NC Grocery Store Owners Look For Reprieve From Local Tax

Jan 14, 2014

A Carlie C's grocery store parking lot
Mack MckLamb, president of Dunn-based grocery chain Carlie C’s, told lawmakers on Monday the Local Privilege License Tax unpredictable across the state. 'We operate sixteen stores in 12 different cities that have 12 different methods to do it,' he said.
Credit Charlie C's

The legislative committee that reviews North Carolina’s tax laws debated on Monday a tax that cities and towns levy on businesses to allow them to operate within their municipality limits.

The tax, which state lawmakers have tried to change at least five times in the last 10 years, allows local governments to charge companies a flat rate or a percentage of their revenues. It includes retailers but exempts businesses such as insurance and law offices.

The heads of two grocery chains, Dunn-based Carlie- C’s and Raleigh-based Ford’s Produce, complained to legislators that each locality has a discretion over how much to charge and that some disproportionately tax them. For instance, in 2012, the city of Raleigh charged $8,000 to Ford’s Produce for a license but charged $2,000 to the utility company Progress Energy, which had more than $5 billion in revenues that year, said Ford’s President Lynn Ford.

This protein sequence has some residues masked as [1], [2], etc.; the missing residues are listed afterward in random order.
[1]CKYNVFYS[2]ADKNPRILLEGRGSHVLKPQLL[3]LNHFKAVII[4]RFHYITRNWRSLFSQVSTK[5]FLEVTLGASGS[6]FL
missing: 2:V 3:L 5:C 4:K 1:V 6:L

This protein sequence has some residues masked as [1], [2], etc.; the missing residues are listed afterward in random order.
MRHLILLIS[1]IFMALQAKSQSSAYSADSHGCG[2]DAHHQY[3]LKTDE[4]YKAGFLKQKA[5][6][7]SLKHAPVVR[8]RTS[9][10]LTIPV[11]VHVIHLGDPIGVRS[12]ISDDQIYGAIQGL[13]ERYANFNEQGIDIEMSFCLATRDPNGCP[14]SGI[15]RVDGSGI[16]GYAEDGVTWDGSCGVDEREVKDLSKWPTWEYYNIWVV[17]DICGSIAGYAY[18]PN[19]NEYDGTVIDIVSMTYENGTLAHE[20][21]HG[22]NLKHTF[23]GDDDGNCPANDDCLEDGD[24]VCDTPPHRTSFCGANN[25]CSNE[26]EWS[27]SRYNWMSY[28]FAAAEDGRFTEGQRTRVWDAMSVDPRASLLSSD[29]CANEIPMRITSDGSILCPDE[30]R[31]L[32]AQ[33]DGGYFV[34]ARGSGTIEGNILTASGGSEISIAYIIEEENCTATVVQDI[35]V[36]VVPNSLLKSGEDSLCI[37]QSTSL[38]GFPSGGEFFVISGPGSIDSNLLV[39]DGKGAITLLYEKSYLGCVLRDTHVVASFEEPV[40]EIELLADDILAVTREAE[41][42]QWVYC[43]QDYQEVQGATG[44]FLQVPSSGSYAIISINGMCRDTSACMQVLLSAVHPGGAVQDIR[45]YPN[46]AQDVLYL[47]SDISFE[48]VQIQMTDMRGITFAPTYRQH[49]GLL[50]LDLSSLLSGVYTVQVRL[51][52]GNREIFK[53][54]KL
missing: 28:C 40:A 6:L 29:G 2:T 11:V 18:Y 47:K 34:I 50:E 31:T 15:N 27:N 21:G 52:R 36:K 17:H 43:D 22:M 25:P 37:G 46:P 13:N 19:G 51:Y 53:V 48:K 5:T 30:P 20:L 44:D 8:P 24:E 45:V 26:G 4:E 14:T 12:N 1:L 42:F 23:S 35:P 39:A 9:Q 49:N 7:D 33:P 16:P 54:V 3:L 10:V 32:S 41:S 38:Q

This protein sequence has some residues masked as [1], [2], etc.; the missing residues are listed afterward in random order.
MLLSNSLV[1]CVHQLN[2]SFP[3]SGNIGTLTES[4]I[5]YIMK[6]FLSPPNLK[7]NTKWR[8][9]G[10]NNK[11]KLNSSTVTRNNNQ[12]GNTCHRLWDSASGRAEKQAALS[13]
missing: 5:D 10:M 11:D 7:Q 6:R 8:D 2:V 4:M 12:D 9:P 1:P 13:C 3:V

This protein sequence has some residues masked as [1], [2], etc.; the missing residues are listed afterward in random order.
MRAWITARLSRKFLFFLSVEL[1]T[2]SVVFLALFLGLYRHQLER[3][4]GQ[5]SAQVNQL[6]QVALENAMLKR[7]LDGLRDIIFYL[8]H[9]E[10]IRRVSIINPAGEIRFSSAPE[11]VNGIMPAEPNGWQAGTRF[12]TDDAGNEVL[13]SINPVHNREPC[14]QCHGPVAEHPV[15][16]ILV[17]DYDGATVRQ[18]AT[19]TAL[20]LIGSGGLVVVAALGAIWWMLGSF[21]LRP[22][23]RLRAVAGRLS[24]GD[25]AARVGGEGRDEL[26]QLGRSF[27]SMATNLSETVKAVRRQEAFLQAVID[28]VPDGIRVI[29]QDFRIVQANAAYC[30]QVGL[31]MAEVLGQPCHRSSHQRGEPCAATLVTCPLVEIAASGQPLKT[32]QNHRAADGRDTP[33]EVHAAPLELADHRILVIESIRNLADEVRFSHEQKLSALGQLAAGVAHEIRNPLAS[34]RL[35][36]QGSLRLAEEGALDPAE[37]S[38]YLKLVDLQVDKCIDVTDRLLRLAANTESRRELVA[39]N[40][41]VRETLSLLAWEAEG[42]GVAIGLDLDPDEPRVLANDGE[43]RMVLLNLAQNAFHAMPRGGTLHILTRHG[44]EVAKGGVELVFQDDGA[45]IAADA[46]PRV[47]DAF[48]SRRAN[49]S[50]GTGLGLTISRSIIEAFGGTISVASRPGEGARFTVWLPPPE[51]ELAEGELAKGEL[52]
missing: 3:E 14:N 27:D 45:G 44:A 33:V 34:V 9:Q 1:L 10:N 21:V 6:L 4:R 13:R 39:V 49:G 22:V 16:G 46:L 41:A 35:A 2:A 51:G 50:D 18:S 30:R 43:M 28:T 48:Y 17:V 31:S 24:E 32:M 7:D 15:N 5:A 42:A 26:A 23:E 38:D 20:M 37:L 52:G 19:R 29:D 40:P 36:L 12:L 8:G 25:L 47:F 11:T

“It doesn’t make any sense,” Ford said.

In 2012, the city of Raleigh charged $8,000 to Ford's Produce for a license but charged $2,000 to the utility company Progress Energy, which had more than $5 billion in revenues.

Paul Meyer, government affairs director of the North Carolina League of Municipalities, said cities and towns can only collect from businesses through the privilege license tax or through property taxes. Some cities simply interpret the statute written for the tax and have come to rely on it, he said.

“The league knows there are a number of problems with this statute,” Meyer said. “Everyone’s got a different perspective on how to fix that, but cities haven’t done anything wrong.”

Several members of the revenue committee, including co-chair Sen. Bill Rabon (R-New Hanover), expressed interest in revamping the tax. It could be formally discussed for a possible bill at the next committee meeting, Feb. 11.